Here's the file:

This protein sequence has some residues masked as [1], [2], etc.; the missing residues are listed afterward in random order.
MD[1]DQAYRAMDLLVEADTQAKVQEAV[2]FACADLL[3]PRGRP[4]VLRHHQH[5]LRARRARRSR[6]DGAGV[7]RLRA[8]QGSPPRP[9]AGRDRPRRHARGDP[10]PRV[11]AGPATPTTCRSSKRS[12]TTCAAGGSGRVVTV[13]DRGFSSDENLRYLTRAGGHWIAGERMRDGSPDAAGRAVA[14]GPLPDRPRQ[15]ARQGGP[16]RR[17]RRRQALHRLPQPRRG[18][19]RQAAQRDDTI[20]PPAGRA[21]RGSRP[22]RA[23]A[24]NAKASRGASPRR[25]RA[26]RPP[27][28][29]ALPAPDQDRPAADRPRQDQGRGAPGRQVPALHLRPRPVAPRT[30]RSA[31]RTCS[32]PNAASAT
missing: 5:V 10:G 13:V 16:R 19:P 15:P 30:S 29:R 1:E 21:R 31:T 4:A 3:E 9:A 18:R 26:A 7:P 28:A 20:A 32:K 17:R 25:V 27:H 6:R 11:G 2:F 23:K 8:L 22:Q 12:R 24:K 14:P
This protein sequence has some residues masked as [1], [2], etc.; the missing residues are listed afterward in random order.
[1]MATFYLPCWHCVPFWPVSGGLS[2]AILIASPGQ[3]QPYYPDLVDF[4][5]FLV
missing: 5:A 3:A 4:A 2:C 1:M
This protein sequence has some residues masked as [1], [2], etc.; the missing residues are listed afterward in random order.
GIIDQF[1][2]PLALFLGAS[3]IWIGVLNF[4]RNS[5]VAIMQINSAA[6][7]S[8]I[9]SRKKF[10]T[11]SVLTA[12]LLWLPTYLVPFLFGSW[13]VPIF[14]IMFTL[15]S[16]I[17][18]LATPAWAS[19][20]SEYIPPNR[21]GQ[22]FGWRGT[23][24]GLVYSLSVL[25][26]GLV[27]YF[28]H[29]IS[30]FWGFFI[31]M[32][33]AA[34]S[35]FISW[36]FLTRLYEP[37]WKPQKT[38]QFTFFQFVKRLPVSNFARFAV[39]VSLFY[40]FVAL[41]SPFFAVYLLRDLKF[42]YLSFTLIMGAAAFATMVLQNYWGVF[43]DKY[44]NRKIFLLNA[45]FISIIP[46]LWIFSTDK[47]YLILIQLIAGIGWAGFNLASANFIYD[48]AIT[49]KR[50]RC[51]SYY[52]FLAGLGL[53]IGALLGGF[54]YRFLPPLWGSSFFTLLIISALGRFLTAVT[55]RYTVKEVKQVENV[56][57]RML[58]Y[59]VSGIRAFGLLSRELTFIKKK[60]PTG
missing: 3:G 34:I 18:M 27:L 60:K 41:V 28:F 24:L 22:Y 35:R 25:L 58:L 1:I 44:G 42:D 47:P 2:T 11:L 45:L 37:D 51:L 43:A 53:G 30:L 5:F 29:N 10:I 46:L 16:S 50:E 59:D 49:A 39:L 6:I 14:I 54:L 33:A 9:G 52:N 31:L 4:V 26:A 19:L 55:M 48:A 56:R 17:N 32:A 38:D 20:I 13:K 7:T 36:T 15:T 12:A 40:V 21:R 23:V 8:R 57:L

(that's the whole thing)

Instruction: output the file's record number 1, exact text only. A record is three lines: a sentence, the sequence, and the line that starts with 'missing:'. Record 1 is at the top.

This protein sequence has some residues masked as [1], [2], etc.; the missing residues are listed afterward in random order.
MD[1]DQAYRAMDLLVEADTQAKVQEAV[2]FACADLL[3]PRGRP[4]VLRHHQH[5]LRARRARRSR[6]DGAGV[7]RLRA[8]QGSPPRP[9]AGRDRPRRHARGDP[10]PRV[11]AGPATPTTCRSSKRS[12]TTCAAGGSGRVVTV[13]DRGFSSDENLRYLTRAGGHWIAGERMRDGSPDAAGRAVA[14]GPLPDRPRQ[15]ARQGGP[16]RR[17]RRRQALHRLPQPRRG[18][19]RQAAQRDDTI[20]PPAGRA[21]RGSRP[22]RA[23]A[24]NAKASRGASPRR[25]RA[26]RPP[27][28][29]ALPAPDQDRPAADRPRQDQGRGAPGRQVPALHLRPRPVAPRT[30]RSA[31]RTCS[32]PNAASAT
missing: 5:V 10:G 13:V 16:R 19:P 15:P 30:S 29:R 1:E 21:R 31:T 4:A 3:E 9:A 18:R 26:A 7:P 28:A 20:A 32:K 17:R 25:V 27:H 6:R 11:G 2:F 23:K 8:L 22:Q 12:R 24:K 14:P